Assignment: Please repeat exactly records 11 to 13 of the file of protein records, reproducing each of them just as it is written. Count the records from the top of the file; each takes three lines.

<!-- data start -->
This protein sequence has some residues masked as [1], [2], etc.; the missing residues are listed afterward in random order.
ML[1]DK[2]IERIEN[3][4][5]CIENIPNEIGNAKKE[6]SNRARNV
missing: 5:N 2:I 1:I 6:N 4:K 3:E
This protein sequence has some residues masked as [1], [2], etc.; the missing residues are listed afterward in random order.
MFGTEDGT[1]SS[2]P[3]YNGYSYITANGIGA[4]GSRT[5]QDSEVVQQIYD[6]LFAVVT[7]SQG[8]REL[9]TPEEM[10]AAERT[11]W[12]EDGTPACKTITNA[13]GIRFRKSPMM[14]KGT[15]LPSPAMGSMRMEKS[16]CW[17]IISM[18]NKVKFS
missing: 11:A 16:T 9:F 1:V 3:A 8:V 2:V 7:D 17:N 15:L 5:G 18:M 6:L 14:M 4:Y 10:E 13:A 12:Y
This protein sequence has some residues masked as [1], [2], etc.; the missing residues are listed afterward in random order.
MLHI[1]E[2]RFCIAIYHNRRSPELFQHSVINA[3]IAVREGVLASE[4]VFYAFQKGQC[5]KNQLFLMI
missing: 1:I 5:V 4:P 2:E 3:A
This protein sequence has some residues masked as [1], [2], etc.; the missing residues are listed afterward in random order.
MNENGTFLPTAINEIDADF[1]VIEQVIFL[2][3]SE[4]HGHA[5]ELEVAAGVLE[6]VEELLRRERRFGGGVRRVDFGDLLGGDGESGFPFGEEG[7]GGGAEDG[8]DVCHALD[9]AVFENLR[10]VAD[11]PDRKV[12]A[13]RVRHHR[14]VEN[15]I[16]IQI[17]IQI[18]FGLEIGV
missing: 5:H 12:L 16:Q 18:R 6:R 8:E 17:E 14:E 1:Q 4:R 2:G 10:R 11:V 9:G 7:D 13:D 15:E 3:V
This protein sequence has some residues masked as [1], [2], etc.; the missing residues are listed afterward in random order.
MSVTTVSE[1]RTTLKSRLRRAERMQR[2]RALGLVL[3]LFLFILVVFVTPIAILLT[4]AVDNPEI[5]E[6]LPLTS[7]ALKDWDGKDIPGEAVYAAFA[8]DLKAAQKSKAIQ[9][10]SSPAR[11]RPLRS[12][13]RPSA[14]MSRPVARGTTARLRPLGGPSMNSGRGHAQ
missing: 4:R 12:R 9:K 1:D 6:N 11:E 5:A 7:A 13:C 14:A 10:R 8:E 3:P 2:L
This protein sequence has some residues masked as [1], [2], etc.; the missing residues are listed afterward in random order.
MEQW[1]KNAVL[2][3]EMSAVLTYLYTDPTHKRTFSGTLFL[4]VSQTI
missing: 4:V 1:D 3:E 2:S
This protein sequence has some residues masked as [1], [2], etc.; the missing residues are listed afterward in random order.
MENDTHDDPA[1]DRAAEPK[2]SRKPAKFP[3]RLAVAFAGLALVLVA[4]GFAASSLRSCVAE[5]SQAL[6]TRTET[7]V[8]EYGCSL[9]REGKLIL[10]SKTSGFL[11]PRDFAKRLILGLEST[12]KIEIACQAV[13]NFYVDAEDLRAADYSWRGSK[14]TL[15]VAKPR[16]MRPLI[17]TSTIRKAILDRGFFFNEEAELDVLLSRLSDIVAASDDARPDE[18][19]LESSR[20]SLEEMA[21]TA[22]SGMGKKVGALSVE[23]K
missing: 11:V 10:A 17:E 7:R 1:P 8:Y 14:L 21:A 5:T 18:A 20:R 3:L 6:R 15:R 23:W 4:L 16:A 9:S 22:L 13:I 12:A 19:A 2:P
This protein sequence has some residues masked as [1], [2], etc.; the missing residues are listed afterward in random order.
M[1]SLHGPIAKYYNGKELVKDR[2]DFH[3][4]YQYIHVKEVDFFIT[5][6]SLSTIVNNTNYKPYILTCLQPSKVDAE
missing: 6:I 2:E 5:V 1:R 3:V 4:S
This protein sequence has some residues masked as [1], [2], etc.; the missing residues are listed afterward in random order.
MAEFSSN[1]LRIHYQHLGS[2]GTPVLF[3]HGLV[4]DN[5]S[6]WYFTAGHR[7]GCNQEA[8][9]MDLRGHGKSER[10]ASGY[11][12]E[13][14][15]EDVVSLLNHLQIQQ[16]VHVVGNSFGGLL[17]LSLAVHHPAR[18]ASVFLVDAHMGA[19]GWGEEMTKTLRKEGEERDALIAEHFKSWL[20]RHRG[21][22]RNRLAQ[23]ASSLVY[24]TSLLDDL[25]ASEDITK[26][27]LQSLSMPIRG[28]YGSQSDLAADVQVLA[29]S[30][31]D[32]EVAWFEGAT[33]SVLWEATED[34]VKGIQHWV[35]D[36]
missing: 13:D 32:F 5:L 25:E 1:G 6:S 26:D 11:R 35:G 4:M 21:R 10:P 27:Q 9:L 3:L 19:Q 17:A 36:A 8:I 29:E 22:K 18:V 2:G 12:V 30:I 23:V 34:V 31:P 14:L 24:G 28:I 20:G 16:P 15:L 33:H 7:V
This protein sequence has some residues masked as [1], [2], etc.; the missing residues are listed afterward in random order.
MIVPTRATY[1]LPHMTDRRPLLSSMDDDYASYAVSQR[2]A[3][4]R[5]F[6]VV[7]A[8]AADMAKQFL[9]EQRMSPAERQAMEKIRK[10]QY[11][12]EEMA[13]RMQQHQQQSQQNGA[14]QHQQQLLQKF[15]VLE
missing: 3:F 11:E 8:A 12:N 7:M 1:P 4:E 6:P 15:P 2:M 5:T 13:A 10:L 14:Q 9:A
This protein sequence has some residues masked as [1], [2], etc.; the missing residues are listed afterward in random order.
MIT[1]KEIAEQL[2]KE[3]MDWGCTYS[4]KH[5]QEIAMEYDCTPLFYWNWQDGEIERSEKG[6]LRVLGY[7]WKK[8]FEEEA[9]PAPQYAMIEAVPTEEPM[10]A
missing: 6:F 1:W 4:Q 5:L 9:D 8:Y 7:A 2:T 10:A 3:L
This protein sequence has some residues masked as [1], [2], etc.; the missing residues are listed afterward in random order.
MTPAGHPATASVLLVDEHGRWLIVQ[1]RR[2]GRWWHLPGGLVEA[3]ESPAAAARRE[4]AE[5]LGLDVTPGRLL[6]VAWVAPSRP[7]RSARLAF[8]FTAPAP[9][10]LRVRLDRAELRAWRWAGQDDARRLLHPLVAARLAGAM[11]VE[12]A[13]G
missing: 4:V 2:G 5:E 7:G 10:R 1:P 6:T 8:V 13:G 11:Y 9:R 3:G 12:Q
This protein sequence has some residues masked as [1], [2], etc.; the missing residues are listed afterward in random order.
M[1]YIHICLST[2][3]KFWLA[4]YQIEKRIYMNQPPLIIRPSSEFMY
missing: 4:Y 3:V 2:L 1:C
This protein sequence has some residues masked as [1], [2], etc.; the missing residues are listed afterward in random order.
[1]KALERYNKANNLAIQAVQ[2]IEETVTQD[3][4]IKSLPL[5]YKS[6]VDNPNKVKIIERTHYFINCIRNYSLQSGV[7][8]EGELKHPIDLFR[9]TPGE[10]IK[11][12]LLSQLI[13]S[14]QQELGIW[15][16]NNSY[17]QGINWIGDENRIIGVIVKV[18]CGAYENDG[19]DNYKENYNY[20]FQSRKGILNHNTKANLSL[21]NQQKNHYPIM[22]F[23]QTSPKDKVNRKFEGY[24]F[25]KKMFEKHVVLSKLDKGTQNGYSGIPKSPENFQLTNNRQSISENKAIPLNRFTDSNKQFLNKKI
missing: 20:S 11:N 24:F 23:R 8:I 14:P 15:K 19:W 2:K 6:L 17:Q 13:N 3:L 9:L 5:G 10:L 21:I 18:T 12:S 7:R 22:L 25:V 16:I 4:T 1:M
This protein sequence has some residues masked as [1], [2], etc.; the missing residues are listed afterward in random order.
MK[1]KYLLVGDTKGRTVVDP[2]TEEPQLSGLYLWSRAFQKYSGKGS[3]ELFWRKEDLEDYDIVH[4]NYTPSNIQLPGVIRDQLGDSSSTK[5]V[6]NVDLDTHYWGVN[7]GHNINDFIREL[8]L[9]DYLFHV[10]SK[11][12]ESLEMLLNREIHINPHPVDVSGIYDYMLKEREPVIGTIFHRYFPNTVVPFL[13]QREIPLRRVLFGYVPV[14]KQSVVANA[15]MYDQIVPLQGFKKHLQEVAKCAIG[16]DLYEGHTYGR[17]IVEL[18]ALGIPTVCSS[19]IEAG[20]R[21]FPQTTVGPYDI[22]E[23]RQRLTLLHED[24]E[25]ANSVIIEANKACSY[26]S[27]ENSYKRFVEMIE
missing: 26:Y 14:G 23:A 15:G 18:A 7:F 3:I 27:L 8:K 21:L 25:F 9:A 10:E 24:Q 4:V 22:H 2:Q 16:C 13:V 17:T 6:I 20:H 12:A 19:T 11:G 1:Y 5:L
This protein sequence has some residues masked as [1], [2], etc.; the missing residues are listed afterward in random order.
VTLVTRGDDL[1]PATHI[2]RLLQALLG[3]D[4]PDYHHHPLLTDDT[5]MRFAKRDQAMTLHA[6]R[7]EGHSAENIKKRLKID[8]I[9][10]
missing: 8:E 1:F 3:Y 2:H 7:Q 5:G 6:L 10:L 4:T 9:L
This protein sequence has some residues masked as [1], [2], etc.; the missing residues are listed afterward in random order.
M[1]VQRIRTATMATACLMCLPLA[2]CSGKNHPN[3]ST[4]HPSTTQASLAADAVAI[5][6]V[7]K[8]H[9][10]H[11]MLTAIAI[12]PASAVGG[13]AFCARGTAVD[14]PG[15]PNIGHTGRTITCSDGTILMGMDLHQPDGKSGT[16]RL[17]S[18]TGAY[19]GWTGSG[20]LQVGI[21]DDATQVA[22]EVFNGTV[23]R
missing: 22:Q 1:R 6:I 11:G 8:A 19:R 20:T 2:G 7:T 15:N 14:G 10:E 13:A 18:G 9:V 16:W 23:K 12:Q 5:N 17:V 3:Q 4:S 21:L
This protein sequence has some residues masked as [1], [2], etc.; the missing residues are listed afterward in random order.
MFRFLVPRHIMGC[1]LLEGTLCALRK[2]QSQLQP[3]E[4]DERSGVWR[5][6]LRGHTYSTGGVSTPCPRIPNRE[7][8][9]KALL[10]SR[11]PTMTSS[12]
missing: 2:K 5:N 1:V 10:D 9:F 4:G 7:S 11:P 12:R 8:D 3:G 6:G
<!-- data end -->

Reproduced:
This protein sequence has some residues masked as [1], [2], etc.; the missing residues are listed afterward in random order.
MIT[1]KEIAEQL[2]KE[3]MDWGCTYS[4]KH[5]QEIAMEYDCTPLFYWNWQDGEIERSEKG[6]LRVLGY[7]WKK[8]FEEEA[9]PAPQYAMIEAVPTEEPM[10]A
missing: 6:F 1:W 4:Q 5:L 9:D 8:Y 7:A 2:T 10:A 3:L
This protein sequence has some residues masked as [1], [2], etc.; the missing residues are listed afterward in random order.
MTPAGHPATASVLLVDEHGRWLIVQ[1]RR[2]GRWWHLPGGLVEA[3]ESPAAAARRE[4]AE[5]LGLDVTPGRLL[6]VAWVAPSRP[7]RSARLAF[8]FTAPAP[9][10]LRVRLDRAELRAWRWAGQDDARRLLHPLVAARLAGAM[11]VE[12]A[13]G
missing: 4:V 2:G 5:E 7:G 10:R 1:P 6:T 8:V 13:G 11:Y 9:R 3:G 12:Q
This protein sequence has some residues masked as [1], [2], etc.; the missing residues are listed afterward in random order.
M[1]YIHICLST[2][3]KFWLA[4]YQIEKRIYMNQPPLIIRPSSEFMY
missing: 4:Y 3:V 2:L 1:C